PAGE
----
Do you have a spouse and children, a job you go to everyday and a life that appears busy and full, and yet on the inside you feel numb? If you are simply going through the motions of a life but feel nothing, learn why feeling something, anything, is better than feeling nothing at all.
We have all heard the saying, “Before you can love anyone else, you need to love yourself first”. But what does “loving yourself first” really mean? How do you put into practice every day the art of loving yourself?
3. Listen to your inner voice by quieting your mind.
4. Accept your past – You did the best you could at the time.
5. Examine your thoughts, feelings and actions; they create your world.
From the moment you meet your therapist or Life Coach, you should feel a connection. If your therapist cannot connect to you on the FIRST visit, you need to leave and never come back. I am not talking about feeling happy, I am talking about a connection. What that means is that you have a feeling inside you that says, "I feel like this person can help me or there is something about this person I trust". You will know immediately; you will be able to "feel" it. This is NOT an intellectual process, i.e., not something that lends itself well to a check list. How many time times have you gotten everything on the list and still have not gotten the prize? Feel what the prize feels like.
On your first session, the therapist/Life Coach should "get" who you are. Without knowing every single detail, the therapist should give you feedback to let you know that you are understood and that "help is on the way". A therapist can't fake this stuff. Either we know what's going on, or we don't. When the therapist feels confident, the client feels confident as well.
When clients meet the right Life Coach/Therapist they know because they immediately become motivated to become something more. They know they need to change and now feel they may have found a way to do it. That does not mean that there is not hard work ahead, but rather that the work is worth it.
Two important things need to happen simultaneously: A therapist needs to work from the inside out and outside in. From the "inside out" means that it is important to understand "why" we do certain things and to have insights and ephanies. From the "outside in" means that we need to take those insights and ephanies and bring them into action in the world. What is the good of insights if we can't make them work for us? We might as well be sitting on the couch smoking weed and having an insight!
In Behavioral Therapy, behavior is changed whether or not the client understands the underpinnings of that behavior. In Psychotherapy, clients talk, have insights, but are never required to make those insights into real life, into reality.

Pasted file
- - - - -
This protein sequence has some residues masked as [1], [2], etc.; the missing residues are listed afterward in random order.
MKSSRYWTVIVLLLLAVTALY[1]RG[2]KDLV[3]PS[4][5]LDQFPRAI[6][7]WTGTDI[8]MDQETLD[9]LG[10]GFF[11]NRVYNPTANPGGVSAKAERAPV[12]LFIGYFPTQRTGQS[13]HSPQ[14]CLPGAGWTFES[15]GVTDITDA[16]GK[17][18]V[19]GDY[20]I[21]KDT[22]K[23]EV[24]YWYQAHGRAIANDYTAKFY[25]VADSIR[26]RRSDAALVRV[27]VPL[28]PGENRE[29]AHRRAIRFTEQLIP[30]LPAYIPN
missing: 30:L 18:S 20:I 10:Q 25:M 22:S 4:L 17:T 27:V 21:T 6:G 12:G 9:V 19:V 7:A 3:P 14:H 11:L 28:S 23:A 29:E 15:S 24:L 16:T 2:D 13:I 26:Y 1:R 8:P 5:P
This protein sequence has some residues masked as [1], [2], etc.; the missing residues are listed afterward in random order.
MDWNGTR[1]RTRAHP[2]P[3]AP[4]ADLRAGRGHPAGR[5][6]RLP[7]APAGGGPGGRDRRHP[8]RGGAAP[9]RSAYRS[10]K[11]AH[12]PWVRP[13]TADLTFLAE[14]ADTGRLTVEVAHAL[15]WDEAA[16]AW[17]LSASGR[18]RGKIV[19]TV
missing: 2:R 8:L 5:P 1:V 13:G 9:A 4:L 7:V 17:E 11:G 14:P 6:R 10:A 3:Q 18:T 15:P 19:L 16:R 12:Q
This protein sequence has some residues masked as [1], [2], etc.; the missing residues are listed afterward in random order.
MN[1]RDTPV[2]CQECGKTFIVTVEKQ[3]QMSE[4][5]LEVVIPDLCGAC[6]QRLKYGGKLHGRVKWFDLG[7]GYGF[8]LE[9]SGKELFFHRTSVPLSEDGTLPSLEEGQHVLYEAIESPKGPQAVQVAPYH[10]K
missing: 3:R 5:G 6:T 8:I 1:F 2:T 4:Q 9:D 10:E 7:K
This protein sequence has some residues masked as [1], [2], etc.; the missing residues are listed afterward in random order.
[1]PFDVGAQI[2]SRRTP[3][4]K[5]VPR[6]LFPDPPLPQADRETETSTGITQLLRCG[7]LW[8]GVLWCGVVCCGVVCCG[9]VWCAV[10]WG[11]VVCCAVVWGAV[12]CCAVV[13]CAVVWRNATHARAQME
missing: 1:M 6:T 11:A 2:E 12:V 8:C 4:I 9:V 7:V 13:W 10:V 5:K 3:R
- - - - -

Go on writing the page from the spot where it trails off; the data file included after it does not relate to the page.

Therapists who know what they are doing require both insight and action., i.e., both psychotherapy and behavioral therapy. A good therapist leads a client to insights and inspirations but holds them accountable for bringing those realizations into action in the real world. A sharp therapist understands that only by manifesting these changes on the physical plane can a client begin to change the hard-wiring, and thus finally move in a new direction.
There is probably no more difficult task than choosing the right therapist. Finding the right therapist/Life Coach takes some time and effort. It is never a good idea to choose a therapist based on money. I am not saying that you do not have to take your finances into account, but rather simply that you know what you are getting into. The best way is to take the money aspect out of the equation. Say to yourself, "Self, if I had all the money in the world and could afford anyone, who would I go to?' There's your answer. Now what you do with that - that's up to you.
Remember, a therapist is first and foremost a person, just like you. Unless the Life Coach/Therapist you choose lives an outstanding life, one filled with dignity and self-esteem, how can these qualities be passsed on to you? Every client instinctually KNOWS if the therapist is authentic; we can feel it. We are only going to listen to someone who has walked the walked, not just talks the talk.
Does Psychotherapy work? If by psychotherapy we mean pure talk therapy - the answer is no!!! There is nothing worse than constantly repeating your story and not having anyone stop you. How often do you hear of someone being in therapy for five years and still having a messed-up life?
Not only does it not work, but it actually does harm. The more we repeat our dysfunctional story, the more hard-wired it becomes. Therapists who sit back, say nothing, and let us just keep yapping on as they collect our money, do us a grave disservice. We need to be stopped; we need the story to end and we are hoping someone will stop us. That is why we are paying a professional - we want to be stopped.
Freud was right about some things. He said the basis of our existence was love and work. He was right about that. But psychotherapy - he was wrong about that. The client needs a dialogue with the therapist and sometimes a monologue from the therapist. The same way parents teach children by modeling, that is the way the therapist needs to teach the client. As parents, would we ever just let our child keep making the same mistake again and again without stepping in?
Clients come to therapists because they are hoping we know something they don't. If we don't speak up, who will? (to be continued)
5. Your PAST can work for you if you let it.
Are you being verbally and emotionally abused and are you finally getting tired of it? NOW is the time to stop the abuse and take your power back.
2. When you stop seeing yourself as a victim, you take your power back.